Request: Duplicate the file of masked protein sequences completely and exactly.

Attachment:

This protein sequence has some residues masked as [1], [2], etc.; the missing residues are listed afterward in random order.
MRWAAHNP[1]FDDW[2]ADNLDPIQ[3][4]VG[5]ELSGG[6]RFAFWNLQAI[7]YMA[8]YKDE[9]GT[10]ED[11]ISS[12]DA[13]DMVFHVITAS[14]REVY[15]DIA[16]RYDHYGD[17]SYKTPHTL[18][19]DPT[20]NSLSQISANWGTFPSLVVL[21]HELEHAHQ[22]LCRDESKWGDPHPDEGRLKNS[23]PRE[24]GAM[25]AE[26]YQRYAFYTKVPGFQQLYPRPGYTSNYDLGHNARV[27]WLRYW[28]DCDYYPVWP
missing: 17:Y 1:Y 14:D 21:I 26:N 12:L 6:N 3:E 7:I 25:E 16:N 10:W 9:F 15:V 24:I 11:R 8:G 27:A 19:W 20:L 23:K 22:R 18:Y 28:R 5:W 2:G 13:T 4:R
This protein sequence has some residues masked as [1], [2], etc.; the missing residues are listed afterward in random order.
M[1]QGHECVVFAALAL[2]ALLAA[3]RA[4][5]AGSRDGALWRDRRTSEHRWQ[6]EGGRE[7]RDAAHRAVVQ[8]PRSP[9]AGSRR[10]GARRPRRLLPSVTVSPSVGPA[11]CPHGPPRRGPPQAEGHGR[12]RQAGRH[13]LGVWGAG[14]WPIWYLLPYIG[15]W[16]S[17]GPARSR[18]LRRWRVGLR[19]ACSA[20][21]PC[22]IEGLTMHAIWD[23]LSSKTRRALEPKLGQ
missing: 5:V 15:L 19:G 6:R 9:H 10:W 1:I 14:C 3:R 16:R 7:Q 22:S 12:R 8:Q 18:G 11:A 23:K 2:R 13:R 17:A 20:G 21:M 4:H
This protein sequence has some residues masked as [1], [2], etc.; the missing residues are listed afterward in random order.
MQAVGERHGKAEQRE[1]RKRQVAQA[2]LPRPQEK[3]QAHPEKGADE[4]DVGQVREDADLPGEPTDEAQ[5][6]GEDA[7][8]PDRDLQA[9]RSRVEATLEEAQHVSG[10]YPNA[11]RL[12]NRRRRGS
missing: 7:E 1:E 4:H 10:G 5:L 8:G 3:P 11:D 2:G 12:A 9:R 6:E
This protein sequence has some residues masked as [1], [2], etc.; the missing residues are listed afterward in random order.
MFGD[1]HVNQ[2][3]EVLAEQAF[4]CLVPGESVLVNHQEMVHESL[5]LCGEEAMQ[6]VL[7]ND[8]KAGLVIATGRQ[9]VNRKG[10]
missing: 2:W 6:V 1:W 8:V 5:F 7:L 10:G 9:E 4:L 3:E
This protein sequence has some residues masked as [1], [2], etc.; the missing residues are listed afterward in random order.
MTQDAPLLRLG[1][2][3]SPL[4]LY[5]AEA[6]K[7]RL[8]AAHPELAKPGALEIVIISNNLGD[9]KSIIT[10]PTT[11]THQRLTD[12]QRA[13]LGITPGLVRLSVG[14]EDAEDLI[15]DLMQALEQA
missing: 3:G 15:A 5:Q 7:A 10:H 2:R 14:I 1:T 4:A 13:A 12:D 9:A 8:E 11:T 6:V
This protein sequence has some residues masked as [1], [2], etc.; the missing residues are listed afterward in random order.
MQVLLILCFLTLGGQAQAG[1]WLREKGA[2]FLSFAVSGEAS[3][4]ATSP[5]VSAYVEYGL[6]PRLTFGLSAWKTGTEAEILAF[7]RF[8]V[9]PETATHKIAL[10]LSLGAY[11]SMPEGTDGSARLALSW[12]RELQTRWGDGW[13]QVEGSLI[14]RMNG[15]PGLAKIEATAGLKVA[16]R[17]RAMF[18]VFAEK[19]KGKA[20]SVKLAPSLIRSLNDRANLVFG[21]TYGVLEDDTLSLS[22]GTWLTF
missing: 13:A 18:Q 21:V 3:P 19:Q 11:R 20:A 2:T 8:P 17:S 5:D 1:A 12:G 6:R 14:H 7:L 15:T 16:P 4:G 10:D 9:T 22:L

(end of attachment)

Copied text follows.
This protein sequence has some residues masked as [1], [2], etc.; the missing residues are listed afterward in random order.
MRWAAHNP[1]FDDW[2]ADNLDPIQ[3][4]VG[5]ELSGG[6]RFAFWNLQAI[7]YMA[8]YKDE[9]GT[10]ED[11]ISS[12]DA[13]DMVFHVITAS[14]REVY[15]DIA[16]RYDHYGD[17]SYKTPHTL[18][19]DPT[20]NSLSQISANWGTFPSLVVL[21]HELEHAHQ[22]LCRDESKWGDPHPDEGRLKNS[23]PRE[24]GAM[25]AE[26]YQRYAFYTKVPGFQQLYPRPGYTSNYDLGHNARV[27]WLRYW[28]DCDYYPVWP
missing: 17:Y 1:Y 14:D 21:I 26:N 12:L 6:N 3:E 7:I 25:E 16:N 10:W 9:F 15:V 24:I 11:R 8:G 27:A 19:W 20:L 23:K 22:R 18:Y 28:R 5:W 2:G 13:T 4:R
This protein sequence has some residues masked as [1], [2], etc.; the missing residues are listed afterward in random order.
M[1]QGHECVVFAALAL[2]ALLAA[3]RA[4][5]AGSRDGALWRDRRTSEHRWQ[6]EGGRE[7]RDAAHRAVVQ[8]PRSP[9]AGSRR[10]GARRPRRLLPSVTVSPSVGPA[11]CPHGPPRRGPPQAEGHGR[12]RQAGRH[13]LGVWGAG[14]WPIWYLLPYIG[15]W[16]S[17]GPARSR[18]LRRWRVGLR[19]ACSA[20][21]PC[22]IEGLTMHAIWD[23]LSSKTRRALEPKLGQ
missing: 5:V 15:L 19:G 6:R 9:H 10:W 1:I 14:C 3:R 16:R 7:Q 22:S 12:R 8:Q 18:G 11:A 23:K 2:R 13:R 17:A 20:G 21:M 4:H
This protein sequence has some residues masked as [1], [2], etc.; the missing residues are listed afterward in random order.
MQAVGERHGKAEQRE[1]RKRQVAQA[2]LPRPQEK[3]QAHPEKGADE[4]DVGQVREDADLPGEPTDEAQ[5][6]GEDA[7][8]PDRDLQA[9]RSRVEATLEEAQHVSG[10]YPNA[11]RL[12]NRRRRGS
missing: 7:E 1:E 4:H 10:G 5:L 8:G 3:P 11:D 2:G 12:A 9:R 6:E
This protein sequence has some residues masked as [1], [2], etc.; the missing residues are listed afterward in random order.
MFGD[1]HVNQ[2][3]EVLAEQAF[4]CLVPGESVLVNHQEMVHESL[5]LCGEEAMQ[6]VL[7]ND[8]KAGLVIATGRQ[9]VNRKG[10]
missing: 2:W 6:V 1:W 8:V 5:F 7:L 10:G 9:E 4:L 3:E
This protein sequence has some residues masked as [1], [2], etc.; the missing residues are listed afterward in random order.
MTQDAPLLRLG[1][2][3]SPL[4]LY[5]AEA[6]K[7]RL[8]AAHPELAKPGALEIVIISNNLGD[9]KSIIT[10]PTT[11]THQRLTD[12]QRA[13]LGITPGLVRLSVG[14]EDAEDLI[15]DLMQALEQA
missing: 3:G 15:A 5:Q 7:A 10:H 2:R 14:I 1:T 4:A 13:A 12:D 9:A 8:E 11:T 6:V
This protein sequence has some residues masked as [1], [2], etc.; the missing residues are listed afterward in random order.
MQVLLILCFLTLGGQAQAG[1]WLREKGA[2]FLSFAVSGEAS[3][4]ATSP[5]VSAYVEYGL[6]PRLTFGLSAWKTGTEAEILAF[7]RF[8]V[9]PETATHKIAL[10]LSLGAY[11]SMPEGTDGSARLALSW[12]RELQTRWGDGW[13]QVEGSLI[14]RMNG[15]PGLAKIEATAGLKVA[16]R[17]RAMF[18]VFAEK[19]KGKA[20]SVKLAPSLIRSLNDRANLVFG[21]TYGVLEDDTLSLS[22]GTWLTF
missing: 13:A 18:Q 21:V 3:P 19:Q 11:R 20:A 2:T 8:P 17:S 5:D 1:A 12:G 6:R 14:H 7:L 15:T 16:P 4:G 10:D 9:T 22:L